Announcing TypeScript 1.4

Today we’re happy to announce TypeScript 1.4. With TypeScript 1.4, we’ve continued to build new features that help you work with more JavaScript patterns, create richer typings, and use new ES6 features.

You can try these improvements out as part of Visual Studio 2015 CTP5, Visual Studio 2013, NPM, and as source.

Type System Improvements

Union Types

JavaScript functions may take a number of possible argument types. Up to now, we’ve supported this using function overloads. Starting with TypeScript 1.4, we’ve generalized this capability and now allow you to specify that that a value is one of a number of different types using a union type:

function f(x: number | number[]) {
  if (typeof x === "number") {
    return x + 10;
  else {
    // return sum of numbers

Once you have a value of a union type, you can use a typeof and instanceof checks to use the value in a type-safe way. You’ll notice we use this in the above example and can treat x as a number type inside of the if-block.

Union types are a new kind of type and work any place you specify a type.

Type Aliases

You can now define an alias for a type using the type keyword:

type PrimitiveArray = Array<string|number|boolean>;
type MyNumber = number;
type NgScope = ng.IScope;
type Callback = () => void;

Type aliases are exactly the same as their original types; they are simply alternative names. You can use these aliases to better document your code and aid readability.

Const Enums

For heavy uses of enums, it’s helpful to have an even more restricted form that we know is safe to always inline. This helps with performance, code size, and with working with cases where the enum aliases themselves may not be exported. Starting with TypeScript 1.4, you’ll be able to make const enums.

const enum Color { Blue, Green, Red };
var c = Color.Blue;

When compiled, the const enum is removed, leaving ‘var c = 0 /* Blue */’.

And more…

You can get also more information and examples about updates to the type system on our TypeScript 1.4 sneak peek blog post.

ECMAScript 6 Support

In addition to the type system improvements, one of the main goals for the upcoming TypeScript 2.0 release is to fully support the ECMAScript 6 standard. With TypeScript 1.4, we take another step towards this goal. In this release, we’ve added a new ES6 output mode, support for let and const, and support for ES6 template strings.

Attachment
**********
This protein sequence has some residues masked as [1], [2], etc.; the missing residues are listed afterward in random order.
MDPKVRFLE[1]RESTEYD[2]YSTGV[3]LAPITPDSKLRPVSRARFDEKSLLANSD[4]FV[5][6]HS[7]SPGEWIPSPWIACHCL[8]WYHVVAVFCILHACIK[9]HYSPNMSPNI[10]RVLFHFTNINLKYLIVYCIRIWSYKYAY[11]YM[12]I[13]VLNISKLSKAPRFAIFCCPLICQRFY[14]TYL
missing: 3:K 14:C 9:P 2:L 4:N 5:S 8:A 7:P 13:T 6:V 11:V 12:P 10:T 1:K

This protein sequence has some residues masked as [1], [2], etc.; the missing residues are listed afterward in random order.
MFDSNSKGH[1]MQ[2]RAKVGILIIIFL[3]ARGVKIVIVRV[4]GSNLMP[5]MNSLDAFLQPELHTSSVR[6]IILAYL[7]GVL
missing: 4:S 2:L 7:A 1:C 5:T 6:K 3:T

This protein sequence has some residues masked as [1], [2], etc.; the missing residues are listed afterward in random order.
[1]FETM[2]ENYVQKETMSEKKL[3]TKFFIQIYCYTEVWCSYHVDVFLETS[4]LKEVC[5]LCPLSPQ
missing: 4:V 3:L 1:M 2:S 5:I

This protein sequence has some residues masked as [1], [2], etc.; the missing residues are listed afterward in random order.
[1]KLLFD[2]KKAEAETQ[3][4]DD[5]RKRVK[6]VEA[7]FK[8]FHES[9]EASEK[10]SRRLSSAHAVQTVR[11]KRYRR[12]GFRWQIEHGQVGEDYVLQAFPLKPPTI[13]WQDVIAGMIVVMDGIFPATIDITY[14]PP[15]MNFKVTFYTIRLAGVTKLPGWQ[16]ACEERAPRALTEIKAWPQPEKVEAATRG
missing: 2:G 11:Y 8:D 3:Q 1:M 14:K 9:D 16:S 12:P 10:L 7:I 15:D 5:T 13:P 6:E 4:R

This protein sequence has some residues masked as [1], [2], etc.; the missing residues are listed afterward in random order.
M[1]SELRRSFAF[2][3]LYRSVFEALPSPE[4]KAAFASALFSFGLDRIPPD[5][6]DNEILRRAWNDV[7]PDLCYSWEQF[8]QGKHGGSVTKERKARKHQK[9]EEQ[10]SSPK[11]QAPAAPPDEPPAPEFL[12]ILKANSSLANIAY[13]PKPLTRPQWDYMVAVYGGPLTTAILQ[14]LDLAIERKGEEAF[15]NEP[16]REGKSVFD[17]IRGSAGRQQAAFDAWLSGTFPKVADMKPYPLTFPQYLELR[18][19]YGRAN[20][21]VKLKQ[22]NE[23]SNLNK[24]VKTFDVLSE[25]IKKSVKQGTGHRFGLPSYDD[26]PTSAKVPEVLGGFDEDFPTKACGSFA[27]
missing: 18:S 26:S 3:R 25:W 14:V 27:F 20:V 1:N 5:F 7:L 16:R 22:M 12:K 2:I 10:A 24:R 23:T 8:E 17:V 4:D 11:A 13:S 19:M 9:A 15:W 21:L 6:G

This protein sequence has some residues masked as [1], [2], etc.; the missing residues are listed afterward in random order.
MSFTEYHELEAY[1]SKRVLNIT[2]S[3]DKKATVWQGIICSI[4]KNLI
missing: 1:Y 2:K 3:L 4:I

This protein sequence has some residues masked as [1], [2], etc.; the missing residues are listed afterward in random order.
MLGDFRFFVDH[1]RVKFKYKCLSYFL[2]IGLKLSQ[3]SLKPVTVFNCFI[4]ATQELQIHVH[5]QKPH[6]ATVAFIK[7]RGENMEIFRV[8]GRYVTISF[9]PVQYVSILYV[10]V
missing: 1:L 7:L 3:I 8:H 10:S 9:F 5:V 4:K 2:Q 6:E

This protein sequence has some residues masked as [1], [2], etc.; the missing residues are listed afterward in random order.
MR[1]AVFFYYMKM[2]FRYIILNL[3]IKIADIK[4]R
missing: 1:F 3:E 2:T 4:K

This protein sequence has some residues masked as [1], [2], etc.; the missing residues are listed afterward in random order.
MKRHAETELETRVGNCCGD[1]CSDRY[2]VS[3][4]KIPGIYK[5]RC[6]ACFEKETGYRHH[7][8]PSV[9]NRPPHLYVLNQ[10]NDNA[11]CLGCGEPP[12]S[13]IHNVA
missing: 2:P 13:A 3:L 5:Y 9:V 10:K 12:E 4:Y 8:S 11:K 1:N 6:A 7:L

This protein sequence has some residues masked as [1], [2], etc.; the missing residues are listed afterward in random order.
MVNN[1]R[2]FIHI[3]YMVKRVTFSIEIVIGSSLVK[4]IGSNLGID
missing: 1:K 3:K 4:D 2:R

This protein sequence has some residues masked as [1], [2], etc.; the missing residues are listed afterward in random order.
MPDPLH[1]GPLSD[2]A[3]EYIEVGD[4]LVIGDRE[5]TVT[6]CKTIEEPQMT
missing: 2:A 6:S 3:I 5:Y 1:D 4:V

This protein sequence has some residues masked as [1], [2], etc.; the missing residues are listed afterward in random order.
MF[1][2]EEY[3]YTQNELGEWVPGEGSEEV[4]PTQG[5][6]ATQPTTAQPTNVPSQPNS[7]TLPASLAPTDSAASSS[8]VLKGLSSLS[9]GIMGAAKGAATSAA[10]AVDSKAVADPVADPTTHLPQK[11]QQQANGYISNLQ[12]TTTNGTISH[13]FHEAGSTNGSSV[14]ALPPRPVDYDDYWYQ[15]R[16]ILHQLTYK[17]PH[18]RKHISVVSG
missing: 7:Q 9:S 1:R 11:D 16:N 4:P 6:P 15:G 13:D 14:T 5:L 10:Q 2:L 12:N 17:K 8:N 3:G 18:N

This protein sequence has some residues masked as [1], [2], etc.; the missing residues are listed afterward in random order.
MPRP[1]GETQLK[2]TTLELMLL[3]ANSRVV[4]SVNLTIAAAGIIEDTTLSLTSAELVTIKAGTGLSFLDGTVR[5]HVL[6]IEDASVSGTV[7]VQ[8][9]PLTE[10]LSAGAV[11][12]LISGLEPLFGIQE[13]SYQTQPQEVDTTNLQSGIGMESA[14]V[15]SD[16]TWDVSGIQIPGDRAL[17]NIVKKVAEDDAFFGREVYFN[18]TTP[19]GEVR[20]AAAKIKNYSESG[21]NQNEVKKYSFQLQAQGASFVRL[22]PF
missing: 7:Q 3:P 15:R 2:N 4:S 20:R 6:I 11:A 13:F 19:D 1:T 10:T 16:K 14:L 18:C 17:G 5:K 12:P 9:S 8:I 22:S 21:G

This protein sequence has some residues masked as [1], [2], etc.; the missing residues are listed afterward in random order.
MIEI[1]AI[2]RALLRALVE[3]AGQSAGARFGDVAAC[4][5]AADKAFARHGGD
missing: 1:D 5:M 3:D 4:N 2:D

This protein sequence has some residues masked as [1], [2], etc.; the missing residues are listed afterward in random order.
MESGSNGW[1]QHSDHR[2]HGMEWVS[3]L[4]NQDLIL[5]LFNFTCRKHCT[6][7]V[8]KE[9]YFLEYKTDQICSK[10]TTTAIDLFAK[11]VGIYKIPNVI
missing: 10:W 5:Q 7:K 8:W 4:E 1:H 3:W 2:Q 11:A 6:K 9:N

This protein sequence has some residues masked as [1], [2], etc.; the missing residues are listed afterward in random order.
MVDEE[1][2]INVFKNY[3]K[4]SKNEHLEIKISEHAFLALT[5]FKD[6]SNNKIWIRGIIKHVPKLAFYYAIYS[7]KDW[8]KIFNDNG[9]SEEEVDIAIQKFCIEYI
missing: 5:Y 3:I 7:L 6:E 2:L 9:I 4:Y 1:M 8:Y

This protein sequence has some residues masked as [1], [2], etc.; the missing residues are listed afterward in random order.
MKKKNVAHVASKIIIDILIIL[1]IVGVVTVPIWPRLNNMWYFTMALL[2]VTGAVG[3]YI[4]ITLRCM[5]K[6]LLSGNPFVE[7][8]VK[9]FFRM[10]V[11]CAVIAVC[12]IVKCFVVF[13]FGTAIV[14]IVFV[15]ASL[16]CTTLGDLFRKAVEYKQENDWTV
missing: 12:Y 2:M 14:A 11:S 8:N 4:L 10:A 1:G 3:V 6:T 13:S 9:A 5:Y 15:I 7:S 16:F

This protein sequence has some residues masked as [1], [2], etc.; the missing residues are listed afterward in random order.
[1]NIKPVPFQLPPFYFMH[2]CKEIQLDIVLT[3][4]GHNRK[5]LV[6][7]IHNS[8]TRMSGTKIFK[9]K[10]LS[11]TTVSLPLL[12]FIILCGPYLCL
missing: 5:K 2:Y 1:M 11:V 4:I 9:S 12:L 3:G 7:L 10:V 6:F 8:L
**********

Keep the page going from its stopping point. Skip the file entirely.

ES6 output mode

In previous TypeScript releases, we included a ‘–target’ commandline option that allows you to choose between ES3 and ES5 output modes. We’ve added a new ‘ES6’ option to the targets commandline option:

> tsc --target ES6 myfile.js 

This option will be required for ES6 features that cannot be output to ES3 or ES5, just as ES5-only features, such as getters and setters, have required the ES5 target option.

We’re in the process of updating the existing language features from ES6, such as lambdas and classes, to support ES6 mode by outputting their native forms.  You may need to install an additional .d.ts file for this to work.


The ES6 ‘let’ feature is similar to ‘var’, but it aims to simplify the mental model for the variable’s scope. With ‘let’, you can scope variables to blocks of code rather than whole functions. For example:

function f() {
  let total = 0;
  let x = 5;
  for (let x = 1; x < 10; x++) {
    total += x;

f(); // outputs 5

Notice how the two ‘let x’ statements do not conflict. This is because the one used in the loop is in a different scope than the one outside of the loop. If we re-wrote this using vars, all ‘x’ vars effectively combine into one, leading to rather confusing output.

function f() {
  var total = 0;
  var x = 5;
  for (var x = 1; x < 10; x++) {
    total += x;

f(); // outputs 10

TypeScript now supports using ‘let’ and ‘const’ in addition to ‘var’. These currently require the ES6 output mode, but we’re are investigating relaxing this restriction in future versions.

Template Strings

ECMAScript 6 has further improved on string interpolation in JavaScript by adding template strings. These special strings can freely mix in expressions, allowing a lighter syntax when pieces of a string depend on associated values:

var rectangle = { height: 20, width: 10 };
var areaMessage = `Rectangle area is ${rectangle.height * rectangle.width}`;

With the 1.4 release, TypeScript now supports ES6 template strings and can also compile them down to ES3/ES5 expressions.

Looking Ahead

We’re excited to bring new features into TypeScript, including more ECMAScript 6 features and our work on async/await.  As always, we’d love to hear your feedback. You can get involved by trying out the release, sending us a bug, playing with the source, and sending us a pull request.